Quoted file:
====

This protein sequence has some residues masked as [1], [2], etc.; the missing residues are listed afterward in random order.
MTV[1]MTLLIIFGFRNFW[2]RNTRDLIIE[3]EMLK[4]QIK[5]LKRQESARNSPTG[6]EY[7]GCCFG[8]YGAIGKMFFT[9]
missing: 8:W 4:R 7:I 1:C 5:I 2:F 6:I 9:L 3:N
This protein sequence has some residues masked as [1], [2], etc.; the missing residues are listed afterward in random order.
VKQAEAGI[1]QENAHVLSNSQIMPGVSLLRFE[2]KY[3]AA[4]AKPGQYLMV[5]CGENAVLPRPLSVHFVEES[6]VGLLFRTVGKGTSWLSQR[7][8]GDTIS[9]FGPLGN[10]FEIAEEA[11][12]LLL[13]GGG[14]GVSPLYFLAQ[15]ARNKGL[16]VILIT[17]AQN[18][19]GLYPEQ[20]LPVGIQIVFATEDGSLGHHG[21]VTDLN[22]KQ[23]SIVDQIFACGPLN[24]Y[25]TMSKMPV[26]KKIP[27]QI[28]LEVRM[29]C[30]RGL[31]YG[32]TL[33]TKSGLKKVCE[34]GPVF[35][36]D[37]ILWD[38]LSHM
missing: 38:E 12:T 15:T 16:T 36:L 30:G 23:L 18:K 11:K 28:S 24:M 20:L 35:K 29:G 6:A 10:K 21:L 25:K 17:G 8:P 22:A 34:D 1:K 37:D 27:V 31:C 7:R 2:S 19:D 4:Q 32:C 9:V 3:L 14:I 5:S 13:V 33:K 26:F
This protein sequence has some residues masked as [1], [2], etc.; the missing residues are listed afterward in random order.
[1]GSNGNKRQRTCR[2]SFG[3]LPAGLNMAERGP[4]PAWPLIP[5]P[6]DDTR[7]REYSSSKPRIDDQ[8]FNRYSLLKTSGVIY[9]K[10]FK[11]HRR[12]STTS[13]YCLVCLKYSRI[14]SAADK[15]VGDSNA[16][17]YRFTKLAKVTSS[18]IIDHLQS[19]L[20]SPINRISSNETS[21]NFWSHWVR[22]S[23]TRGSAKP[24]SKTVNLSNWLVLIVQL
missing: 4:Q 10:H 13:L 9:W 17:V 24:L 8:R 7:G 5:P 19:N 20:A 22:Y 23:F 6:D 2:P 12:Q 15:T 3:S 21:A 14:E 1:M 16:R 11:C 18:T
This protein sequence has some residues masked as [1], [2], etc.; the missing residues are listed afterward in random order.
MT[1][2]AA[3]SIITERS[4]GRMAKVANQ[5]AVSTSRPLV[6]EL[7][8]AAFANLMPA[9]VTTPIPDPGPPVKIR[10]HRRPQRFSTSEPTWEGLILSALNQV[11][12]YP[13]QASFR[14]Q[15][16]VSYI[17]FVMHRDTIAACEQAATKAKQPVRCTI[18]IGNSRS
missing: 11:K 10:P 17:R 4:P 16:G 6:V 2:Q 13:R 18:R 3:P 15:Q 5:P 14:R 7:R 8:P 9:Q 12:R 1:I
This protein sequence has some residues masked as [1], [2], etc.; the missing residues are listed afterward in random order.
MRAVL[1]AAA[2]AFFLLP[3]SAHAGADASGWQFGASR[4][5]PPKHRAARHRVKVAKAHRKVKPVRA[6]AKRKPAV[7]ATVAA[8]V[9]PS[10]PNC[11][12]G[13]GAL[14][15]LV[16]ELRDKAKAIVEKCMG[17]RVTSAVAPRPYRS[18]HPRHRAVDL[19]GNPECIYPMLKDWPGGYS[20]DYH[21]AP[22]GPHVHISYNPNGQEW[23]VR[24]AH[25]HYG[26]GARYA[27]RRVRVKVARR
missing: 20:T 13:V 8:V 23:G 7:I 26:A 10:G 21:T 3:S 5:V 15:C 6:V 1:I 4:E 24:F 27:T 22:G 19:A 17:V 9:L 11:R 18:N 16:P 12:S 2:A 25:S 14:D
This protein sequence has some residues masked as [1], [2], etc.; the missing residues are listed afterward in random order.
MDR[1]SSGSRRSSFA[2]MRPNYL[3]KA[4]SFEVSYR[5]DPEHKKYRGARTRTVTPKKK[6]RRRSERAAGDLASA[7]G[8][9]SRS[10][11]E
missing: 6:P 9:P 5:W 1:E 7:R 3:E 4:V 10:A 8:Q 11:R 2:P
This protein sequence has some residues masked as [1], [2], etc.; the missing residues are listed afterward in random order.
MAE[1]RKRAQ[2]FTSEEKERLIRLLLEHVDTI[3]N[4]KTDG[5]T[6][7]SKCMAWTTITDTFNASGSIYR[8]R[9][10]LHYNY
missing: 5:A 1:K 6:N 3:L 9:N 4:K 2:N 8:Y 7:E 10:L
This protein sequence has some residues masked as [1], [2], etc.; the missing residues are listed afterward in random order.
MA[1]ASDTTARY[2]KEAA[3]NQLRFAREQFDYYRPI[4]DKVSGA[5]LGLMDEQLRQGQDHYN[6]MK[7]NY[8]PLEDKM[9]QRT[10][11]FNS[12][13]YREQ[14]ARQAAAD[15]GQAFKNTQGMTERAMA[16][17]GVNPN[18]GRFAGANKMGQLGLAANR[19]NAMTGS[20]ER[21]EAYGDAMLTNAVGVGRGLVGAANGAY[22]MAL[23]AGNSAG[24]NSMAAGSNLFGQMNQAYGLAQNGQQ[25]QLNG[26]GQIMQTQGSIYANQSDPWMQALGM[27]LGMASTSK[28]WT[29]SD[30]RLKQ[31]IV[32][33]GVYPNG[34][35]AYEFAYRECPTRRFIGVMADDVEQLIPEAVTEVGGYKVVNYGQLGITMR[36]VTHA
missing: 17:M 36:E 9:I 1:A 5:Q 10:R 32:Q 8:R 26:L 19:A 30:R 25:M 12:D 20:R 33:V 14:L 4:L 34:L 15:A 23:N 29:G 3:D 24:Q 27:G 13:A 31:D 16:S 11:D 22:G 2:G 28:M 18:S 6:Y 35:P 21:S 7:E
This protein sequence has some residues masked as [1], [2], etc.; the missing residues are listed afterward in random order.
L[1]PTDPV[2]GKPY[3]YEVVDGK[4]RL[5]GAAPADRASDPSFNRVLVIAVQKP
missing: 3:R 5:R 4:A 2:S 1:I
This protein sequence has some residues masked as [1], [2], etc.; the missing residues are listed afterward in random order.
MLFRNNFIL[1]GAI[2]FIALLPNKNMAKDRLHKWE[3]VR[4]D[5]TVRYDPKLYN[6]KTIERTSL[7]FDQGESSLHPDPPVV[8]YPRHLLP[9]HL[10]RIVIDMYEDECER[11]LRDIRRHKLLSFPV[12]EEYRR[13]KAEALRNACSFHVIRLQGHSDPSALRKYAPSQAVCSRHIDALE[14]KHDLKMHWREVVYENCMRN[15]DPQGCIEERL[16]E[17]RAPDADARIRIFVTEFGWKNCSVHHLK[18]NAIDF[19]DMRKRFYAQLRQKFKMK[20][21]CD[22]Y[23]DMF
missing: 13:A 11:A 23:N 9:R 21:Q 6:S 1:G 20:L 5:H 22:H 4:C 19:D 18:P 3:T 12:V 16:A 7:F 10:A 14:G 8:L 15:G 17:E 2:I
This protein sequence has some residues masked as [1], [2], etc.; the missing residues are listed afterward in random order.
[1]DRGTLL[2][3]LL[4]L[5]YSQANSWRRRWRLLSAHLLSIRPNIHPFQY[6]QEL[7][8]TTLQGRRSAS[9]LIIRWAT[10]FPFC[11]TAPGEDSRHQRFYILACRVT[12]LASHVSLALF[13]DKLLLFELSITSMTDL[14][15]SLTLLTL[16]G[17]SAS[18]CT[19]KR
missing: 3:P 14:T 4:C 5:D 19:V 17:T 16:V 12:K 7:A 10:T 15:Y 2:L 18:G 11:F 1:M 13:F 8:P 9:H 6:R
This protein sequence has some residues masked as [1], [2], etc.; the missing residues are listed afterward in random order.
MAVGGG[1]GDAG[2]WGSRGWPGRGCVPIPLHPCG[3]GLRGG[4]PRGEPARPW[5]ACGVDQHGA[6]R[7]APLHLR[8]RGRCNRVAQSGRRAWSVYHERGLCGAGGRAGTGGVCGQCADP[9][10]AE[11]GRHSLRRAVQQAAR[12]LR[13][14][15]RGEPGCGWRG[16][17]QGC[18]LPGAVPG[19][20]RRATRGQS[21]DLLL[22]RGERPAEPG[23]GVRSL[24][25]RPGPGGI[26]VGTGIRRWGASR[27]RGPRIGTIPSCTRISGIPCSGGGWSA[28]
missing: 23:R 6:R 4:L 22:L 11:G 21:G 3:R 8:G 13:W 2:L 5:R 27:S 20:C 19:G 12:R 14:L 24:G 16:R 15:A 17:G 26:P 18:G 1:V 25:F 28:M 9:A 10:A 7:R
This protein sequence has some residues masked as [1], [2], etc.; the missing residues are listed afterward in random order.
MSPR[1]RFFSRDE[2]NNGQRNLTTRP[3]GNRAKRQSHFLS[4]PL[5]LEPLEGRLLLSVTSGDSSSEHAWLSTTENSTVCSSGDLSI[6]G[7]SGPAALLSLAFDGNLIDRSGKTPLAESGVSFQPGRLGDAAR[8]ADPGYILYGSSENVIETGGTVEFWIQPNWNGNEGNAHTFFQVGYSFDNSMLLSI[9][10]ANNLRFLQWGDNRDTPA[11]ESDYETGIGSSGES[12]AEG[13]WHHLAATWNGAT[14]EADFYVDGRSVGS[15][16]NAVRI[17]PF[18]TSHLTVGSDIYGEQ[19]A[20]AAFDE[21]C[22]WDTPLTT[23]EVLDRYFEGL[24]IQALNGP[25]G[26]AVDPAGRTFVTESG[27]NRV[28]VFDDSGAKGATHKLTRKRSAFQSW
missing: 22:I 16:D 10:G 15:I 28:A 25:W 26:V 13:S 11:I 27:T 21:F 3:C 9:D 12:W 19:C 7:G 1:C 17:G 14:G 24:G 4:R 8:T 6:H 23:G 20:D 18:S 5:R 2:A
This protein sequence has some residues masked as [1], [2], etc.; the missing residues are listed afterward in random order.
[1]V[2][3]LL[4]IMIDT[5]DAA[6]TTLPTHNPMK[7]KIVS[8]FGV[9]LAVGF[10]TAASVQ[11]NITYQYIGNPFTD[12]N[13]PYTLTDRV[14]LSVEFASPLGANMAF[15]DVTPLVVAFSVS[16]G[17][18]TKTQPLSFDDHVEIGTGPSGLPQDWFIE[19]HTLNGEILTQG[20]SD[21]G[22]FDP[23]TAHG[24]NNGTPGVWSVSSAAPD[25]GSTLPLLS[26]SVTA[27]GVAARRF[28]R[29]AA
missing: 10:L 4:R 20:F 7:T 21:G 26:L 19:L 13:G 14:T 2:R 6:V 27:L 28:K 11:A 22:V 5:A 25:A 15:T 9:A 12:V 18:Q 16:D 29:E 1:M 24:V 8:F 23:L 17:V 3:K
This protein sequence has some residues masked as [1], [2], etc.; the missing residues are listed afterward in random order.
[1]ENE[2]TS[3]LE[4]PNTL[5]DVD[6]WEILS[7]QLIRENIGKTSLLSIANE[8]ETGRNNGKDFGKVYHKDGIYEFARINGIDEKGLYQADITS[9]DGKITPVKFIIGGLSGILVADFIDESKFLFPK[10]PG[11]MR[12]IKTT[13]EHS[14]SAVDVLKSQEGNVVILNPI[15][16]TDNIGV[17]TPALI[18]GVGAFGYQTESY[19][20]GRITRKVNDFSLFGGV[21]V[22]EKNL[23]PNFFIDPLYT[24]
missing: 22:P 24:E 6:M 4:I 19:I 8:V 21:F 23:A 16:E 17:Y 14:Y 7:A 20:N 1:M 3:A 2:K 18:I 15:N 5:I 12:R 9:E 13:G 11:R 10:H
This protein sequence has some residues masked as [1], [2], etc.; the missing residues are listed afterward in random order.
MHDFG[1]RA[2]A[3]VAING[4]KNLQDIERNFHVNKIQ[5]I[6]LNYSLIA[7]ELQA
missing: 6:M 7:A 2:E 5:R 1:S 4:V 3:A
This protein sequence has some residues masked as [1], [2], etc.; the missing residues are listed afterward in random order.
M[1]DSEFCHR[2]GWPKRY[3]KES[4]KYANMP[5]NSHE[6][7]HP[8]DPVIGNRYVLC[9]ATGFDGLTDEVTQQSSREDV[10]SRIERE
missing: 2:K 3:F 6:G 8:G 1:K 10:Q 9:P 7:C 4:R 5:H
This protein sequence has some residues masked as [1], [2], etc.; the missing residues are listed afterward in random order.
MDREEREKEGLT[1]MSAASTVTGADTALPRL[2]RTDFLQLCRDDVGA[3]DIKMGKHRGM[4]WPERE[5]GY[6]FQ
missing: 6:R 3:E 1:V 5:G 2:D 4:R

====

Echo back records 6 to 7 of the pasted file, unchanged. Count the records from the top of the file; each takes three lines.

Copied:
This protein sequence has some residues masked as [1], [2], etc.; the missing residues are listed afterward in random order.
MDR[1]SSGSRRSSFA[2]MRPNYL[3]KA[4]SFEVSYR[5]DPEHKKYRGARTRTVTPKKK[6]RRRSERAAGDLASA[7]G[8][9]SRS[10][11]E
missing: 6:P 9:P 5:W 1:E 7:R 3:E 4:V 10:A 8:Q 11:R 2:P
This protein sequence has some residues masked as [1], [2], etc.; the missing residues are listed afterward in random order.
MAE[1]RKRAQ[2]FTSEEKERLIRLLLEHVDTI[3]N[4]KTDG[5]T[6][7]SKCMAWTTITDTFNASGSIYR[8]R[9][10]LHYNY
missing: 5:A 1:K 6:N 3:L 9:N 4:K 2:N 8:Y 7:E 10:L